Following the San Bernardino attacks, and like after all major terrorism attacks, debates erupt discussing relationships between Islam and violence and whether the terrifying acts of so called Islamic State -- known as ISIL -- is Islamic. Yet, the vocabulary and language used in such debates start with a problematic notion that does not distinguish between "Jihad and Jihadists" from one side, and "Terrorism and Violent Extremists" from the other side.
Media pundits, experts and politicians alike have routinely cited Jihad and Jihadists as the greatest threat to America's national security at home and abroad. But these words of caution have done more harm than good, not only because they misrepresent Islam but also because they squander what maybe a decent chance to defeat terrorism by waging a Jihad against extremists.
Erroneously using the term "Jihadists" to refer to those who commit acts of terrorism has only made the situation worse: the word "Jihadists" does nothing to alienate thousands of would-be extremists seeking to join terrorist organizations; instead, it grants these groups legitimacy and prestige, and enhances these networks' ability to recruit angry and disillusioned youth.
Traditional Islamic jurisprudence defines Jihad as struggle or resistance; for many, the struggle is an internal one to resist temptation, achieve a continuous state of spiritual progression, and emulate Allah. Notably, early practitioners of Jihad throughout the Islamic history made laudable and invaluable achievements in the fields of art, literature, science, medicine, and philosophy among many others. For some others, Jihad is a just war for the faith against unbelievers, and historically both meaning have a moral sense for Muslims. However, the term "Jihadists" never appeared in the Quran, instead, it is a new word employed wrongly. One who engages in this noble struggle towards self-improvement is referred to as a mujahid (plural: mujahideen), and nearly every one of the world's 1.6 billion Muslims defines Jihad only in these terms.
In fact, the term Mujahid did not possess its current connotation until the 1980s, when thousands of guerrilla fighters known as the Afghan Mujahideen united forces to resist the invading forces of the Soviet Union. Fostered by the United States with additional contributions from Pakistan, Egypt, and Saudi Arabia -- all of which encouraged their citizens to join the Afghan cause in order to distract them from the socioeconomic ails of autocratic rule at home.
Ironically enough, Osama bin Laden became a primary benefactor the spread of the term Mujahideen, his network of fighters the recipient of millions in aid from the US, Saudi Arabia, Egypt, and Pakistan just as he was poised to found al-Qaeda in 1988. Turning his sights towards the US, a string of successful al-Qaeda operations against American interests throughout the 1990s culminated in the devastating September 11th Attacks in New York and Washington, D.C. Although US efforts to confront and combat al-Qaeda since 2001 have yielded a less centralized organization, they have also allowed the terror network to expand and become more dangerous.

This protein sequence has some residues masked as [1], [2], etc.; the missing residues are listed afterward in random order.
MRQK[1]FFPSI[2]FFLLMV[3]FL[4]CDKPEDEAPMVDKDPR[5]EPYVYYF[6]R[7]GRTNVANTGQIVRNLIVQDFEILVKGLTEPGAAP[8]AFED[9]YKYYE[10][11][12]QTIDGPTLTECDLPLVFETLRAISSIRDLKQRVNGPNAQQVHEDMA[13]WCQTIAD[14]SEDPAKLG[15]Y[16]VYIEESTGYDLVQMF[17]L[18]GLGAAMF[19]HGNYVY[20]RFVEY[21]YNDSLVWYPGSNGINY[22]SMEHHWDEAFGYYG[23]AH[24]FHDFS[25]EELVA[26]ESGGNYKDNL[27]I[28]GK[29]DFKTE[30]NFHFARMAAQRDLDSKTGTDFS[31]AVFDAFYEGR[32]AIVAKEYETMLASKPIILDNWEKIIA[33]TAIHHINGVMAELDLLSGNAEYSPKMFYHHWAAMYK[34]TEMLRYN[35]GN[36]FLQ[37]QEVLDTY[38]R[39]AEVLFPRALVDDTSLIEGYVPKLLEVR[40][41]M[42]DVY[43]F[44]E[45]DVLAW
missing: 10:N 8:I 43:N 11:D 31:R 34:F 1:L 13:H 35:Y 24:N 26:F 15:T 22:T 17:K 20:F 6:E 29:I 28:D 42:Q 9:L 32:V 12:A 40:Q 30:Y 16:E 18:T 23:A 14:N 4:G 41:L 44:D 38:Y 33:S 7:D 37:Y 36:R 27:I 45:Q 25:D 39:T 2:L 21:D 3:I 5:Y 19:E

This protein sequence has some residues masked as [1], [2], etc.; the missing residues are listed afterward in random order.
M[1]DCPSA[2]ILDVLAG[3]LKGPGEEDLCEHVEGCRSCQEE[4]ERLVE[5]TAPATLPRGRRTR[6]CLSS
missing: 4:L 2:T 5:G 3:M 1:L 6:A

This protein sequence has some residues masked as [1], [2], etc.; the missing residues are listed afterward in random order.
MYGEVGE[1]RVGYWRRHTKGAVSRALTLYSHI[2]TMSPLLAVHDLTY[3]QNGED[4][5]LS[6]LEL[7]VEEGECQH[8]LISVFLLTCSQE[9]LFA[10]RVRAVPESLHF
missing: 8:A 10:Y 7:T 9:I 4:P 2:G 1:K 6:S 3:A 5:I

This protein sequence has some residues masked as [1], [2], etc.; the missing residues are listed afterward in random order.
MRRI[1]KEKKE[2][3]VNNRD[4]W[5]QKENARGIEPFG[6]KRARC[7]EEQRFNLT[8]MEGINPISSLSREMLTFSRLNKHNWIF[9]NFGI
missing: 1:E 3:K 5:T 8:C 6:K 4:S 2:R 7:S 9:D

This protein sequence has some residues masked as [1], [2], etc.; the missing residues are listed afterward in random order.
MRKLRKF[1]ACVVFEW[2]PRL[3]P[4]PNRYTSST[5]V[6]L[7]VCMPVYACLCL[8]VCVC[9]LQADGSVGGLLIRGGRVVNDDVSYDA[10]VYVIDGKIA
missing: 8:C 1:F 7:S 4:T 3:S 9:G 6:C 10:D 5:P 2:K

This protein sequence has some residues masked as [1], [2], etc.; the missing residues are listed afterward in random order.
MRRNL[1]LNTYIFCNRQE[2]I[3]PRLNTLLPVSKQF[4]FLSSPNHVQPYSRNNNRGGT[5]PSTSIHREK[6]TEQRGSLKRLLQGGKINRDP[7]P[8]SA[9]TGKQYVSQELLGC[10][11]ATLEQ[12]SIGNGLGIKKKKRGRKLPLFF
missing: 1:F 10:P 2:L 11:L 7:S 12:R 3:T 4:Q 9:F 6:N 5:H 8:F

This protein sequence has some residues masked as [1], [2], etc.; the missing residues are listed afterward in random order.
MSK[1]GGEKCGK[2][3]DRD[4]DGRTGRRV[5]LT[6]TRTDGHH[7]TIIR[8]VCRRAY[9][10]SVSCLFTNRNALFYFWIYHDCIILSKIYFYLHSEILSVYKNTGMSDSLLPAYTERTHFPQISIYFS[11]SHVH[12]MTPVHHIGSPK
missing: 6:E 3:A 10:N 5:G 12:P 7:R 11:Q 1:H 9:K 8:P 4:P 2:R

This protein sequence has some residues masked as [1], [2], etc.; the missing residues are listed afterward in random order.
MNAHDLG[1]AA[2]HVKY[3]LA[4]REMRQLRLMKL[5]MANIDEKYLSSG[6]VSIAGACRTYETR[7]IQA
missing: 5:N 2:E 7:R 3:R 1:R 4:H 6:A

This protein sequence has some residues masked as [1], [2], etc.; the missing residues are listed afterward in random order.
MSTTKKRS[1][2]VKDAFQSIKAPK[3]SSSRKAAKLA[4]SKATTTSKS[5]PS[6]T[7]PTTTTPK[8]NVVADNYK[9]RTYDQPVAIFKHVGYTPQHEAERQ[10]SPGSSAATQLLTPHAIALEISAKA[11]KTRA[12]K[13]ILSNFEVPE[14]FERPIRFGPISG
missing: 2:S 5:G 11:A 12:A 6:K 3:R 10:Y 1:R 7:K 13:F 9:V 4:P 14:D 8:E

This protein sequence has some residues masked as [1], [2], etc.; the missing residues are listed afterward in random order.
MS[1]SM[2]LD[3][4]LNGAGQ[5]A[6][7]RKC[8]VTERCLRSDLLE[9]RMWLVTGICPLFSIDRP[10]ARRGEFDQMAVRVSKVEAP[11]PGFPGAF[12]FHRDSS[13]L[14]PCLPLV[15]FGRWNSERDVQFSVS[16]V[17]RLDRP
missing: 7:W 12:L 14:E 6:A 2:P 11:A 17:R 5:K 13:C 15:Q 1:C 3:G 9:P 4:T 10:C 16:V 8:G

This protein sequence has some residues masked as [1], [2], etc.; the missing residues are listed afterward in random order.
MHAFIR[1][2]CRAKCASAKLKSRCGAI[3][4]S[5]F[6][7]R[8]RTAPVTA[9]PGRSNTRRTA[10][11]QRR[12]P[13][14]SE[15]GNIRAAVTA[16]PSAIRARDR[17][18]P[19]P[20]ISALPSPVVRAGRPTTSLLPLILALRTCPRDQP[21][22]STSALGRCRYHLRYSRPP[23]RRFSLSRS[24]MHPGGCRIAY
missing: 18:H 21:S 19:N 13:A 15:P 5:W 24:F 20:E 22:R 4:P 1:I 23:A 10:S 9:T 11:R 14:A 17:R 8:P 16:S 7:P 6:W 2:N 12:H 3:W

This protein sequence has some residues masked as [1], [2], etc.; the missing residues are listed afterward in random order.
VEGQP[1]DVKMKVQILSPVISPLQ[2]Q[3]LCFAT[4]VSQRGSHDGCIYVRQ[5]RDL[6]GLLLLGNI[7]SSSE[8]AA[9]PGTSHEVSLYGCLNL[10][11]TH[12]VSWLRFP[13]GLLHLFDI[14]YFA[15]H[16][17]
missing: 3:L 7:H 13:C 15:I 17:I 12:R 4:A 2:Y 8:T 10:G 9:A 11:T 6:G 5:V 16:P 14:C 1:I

Today, al-Qaeda affiliates, couching their heretical barbarity in the name of Islam, have emerged and claimed thousands of lives in Yemen and the Gulf under the banner of al-Qaeda in the Arabian Peninsula (AQAP); in North Africa by the name of al-Qaeda in the Islamic Maghreb (AQIM); and through various incarnations in Iraq and later Syria leading to (ISIL) of the present day.
Despite the number of countries allied against ISIL, with more than 60 nations have joined the fight in some capacity, defeating ISIL and other like-minded extremist, demands so much more than a military solution. Though the faulty "Jihadists" terminology will remain prominent in the West for the time being, its affect can be counteracted by a rhetorical and political strategy that wages a Jihad of its own. From a linguistic standpoint, pundits and politicians should follow the lead of President Obama's refusal to describe the members of ISIL as anything but "violent extremists" or "terrorists" who are not in any way Muslim or Islamic; such an approach not only diminishes the impact of ISIL's holy war-espousing rhetoric, it correctly acknowledges the fact that these "extremists are not jihadists" and they do not practice real Islam and never will be recognized as Muslims by the vast majority of the faith's 1.6 billion adherents.
Western policies designed to confront, combat, and ultimately defeat radical ideologies could be effective at discrediting and disarming "extremists" if they are better crafted. "Jihad' ought to be used to defeat "extremism," which requires incorporating broad-based education programs that teach non-Muslims the true meaning and intent of Jihad. Using Jihad to defeat extremists is a unique opportunity that the West and the Muslims can finally unite behind. Yet make no doubt about it: waging Jihad against the extremists will certainly be a struggle.
*Mohamed Elmenshawy is Washington Bureau Chief for Alaraby Television Network, and a columnist for the Egyptian Daily Alshorouk. He can be reach on twitter @ElMenshawyM / or email email@example.com